Down By Heniarth Mill

It has become something of a tradition that the November meeting of the Welshpool & Llanfair Light Railway’s Fence 2 Fence Team is a three day event and also incorporates a meal at The Dragon Hotel in Montgomery.

Not everybody can escape the clutches of employment on a Friday so on the first day a group of eight parked at Heniarth Station to unload the tools and equipment. The plan was to work back towards Llanfair Caereinion clearing unwanted vegetation and attending to the culverts and fences. The owners of Heniarth Mill had agreed that we could also cut down some of the vegetation on their side of the boundary. For the railway that meant improved views of the River Banwy and for them some firewood.

Heniarth Sketch Map


Light weight track trolley

As the Track Gang were out and about with a works train we had rely on our light weight trolley for moving tools and materials around the site.  The trolley is equipped with a spring brake that has to be held in the off position in order to move it. Let go of the brake handle and it stops. It is easily dismantled and the components fit in the back of a small estate car. Prior to use this season it was examined by Bruce Webber the lines Chief Mechanical Engineer ans signed off as fit for use.

Coppicing alongside the leat that used to feed Heniarth Mill

By the time it ready for use Bob had already got plenty of  small stuff cut down. The water on the other side of the fence is the old leat that used supply the water to the wheel at Heniarth Mill.

Loading the trolley with brash

Loading the trolley with brash. In the distance you can see the yellow ‘caution’ flag and the red ‘Stop’ board protecting the work site.

Heading for the bonfire

The trolley and its load are propelled over the bridge at Mile Post 7 3/4 towards Heniarth Station for unloading.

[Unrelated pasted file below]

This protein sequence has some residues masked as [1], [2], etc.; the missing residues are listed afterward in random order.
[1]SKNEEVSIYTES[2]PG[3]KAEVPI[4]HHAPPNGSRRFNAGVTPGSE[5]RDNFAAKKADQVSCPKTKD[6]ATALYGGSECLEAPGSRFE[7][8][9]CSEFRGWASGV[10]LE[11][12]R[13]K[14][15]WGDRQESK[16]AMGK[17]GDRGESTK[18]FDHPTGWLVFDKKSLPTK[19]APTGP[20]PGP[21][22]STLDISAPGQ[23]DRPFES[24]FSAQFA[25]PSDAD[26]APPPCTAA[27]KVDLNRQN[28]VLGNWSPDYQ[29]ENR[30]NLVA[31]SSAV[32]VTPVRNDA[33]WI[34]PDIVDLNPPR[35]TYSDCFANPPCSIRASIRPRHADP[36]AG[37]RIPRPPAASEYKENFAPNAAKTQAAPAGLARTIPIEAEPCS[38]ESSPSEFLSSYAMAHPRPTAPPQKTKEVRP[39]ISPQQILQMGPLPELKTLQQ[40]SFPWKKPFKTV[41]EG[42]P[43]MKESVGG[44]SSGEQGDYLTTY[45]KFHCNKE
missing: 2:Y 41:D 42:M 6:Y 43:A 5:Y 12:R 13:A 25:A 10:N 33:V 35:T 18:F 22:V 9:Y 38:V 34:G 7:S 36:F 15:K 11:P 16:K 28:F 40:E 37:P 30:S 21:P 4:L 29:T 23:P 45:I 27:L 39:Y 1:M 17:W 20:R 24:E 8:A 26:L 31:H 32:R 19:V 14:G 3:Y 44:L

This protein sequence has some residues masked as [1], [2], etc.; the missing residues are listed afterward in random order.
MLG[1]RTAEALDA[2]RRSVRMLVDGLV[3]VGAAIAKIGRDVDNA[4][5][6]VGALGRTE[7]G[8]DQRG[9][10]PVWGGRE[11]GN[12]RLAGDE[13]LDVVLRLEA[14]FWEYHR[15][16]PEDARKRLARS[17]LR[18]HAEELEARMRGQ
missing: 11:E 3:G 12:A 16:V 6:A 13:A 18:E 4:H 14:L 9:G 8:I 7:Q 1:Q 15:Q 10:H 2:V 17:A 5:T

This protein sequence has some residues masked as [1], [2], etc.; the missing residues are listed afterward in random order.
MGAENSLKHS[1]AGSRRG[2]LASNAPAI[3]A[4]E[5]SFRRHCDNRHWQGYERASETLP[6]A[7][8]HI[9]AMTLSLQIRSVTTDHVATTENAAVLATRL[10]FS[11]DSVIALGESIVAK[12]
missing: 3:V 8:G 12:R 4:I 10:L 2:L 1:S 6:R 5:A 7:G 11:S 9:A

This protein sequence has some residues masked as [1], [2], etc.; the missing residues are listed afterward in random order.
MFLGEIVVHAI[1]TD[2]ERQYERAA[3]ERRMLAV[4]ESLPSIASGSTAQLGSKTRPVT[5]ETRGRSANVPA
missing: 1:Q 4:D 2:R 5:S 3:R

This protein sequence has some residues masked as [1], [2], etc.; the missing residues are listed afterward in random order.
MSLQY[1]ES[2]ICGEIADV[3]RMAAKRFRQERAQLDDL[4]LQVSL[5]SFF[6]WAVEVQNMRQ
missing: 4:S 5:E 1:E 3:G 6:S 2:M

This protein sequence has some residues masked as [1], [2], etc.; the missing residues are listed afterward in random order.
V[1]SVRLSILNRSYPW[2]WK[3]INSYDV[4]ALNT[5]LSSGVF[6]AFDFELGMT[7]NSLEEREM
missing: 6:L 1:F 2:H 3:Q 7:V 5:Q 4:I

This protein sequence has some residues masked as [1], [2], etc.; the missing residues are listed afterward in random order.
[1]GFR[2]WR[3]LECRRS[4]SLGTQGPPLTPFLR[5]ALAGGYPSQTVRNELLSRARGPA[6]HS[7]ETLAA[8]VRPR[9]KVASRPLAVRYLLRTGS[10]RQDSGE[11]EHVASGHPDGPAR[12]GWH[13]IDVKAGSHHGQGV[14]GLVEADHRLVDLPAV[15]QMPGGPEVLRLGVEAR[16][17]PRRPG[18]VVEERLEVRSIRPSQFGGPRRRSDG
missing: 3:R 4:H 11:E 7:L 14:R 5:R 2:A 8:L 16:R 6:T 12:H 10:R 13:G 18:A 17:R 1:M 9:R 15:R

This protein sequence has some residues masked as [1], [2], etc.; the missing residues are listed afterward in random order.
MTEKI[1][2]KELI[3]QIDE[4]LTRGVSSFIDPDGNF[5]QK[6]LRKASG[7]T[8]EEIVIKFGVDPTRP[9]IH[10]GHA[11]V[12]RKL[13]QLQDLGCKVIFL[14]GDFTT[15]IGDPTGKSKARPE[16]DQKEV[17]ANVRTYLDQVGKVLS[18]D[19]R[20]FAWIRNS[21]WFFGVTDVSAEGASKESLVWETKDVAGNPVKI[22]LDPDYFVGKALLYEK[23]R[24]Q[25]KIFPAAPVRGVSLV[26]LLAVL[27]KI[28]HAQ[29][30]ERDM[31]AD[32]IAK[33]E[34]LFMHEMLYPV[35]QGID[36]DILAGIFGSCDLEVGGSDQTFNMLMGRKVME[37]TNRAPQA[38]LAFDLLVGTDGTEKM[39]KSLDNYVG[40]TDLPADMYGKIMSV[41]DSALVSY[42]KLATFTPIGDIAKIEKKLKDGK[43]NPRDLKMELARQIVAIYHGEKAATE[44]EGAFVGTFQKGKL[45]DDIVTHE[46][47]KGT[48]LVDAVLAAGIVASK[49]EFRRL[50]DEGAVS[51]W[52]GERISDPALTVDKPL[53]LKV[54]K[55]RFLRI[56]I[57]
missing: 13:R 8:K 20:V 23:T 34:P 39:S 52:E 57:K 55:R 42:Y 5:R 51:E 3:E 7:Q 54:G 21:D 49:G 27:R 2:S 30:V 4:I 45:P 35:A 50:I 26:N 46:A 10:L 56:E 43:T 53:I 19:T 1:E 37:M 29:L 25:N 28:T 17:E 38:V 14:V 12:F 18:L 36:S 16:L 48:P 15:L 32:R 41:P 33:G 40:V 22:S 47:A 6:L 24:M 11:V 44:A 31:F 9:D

Blocked stream

Upstream of the bridge there is an old gate across the stream to prevent livestock escaping from their field and into the land belonging to the mill. It traps twigs and branches which then allow leaves and other debris to build up behind forming a dam.

Debris in the stream

As the water level was quite low it was a good day to clear it out.

Stream before clearing

Water trickles through the debris and under the bridge.

Clearing the debris

After fishing all the bigger bits of wood out of the water is was necessary to agitate the water and leaves so that they would flush away down the stream.


So for now it is all clear but no doubt it will not be long before we have some heavy rain which will wash down more material to form a new dam.

Flowing culvert

About 70 yards towards Llanfair a drainage culvert benefited a bit of tender loving care.

At the close of work on Friday the landowner appeared and was so impressed with the work done that he asked if we could fell some more trees (willows) on his side of the boundary fence. Well, it would have be rude to have refused, and as they were leaning over onto our side it was agreed to take them down.

On Saturday the team swelled to 18, not including myself as I had planned to check over the Track Gang’s power tools and extension leads. I can report they were all in good condition and fit to use.

Attacking Ivy

Several  trees along this section have ivy growing up them. Whilst this will not directly kill the tree, if it is not in good health, the additional weight can affect the stability especially in windy conditions. Here Chris is cutting the ivy away.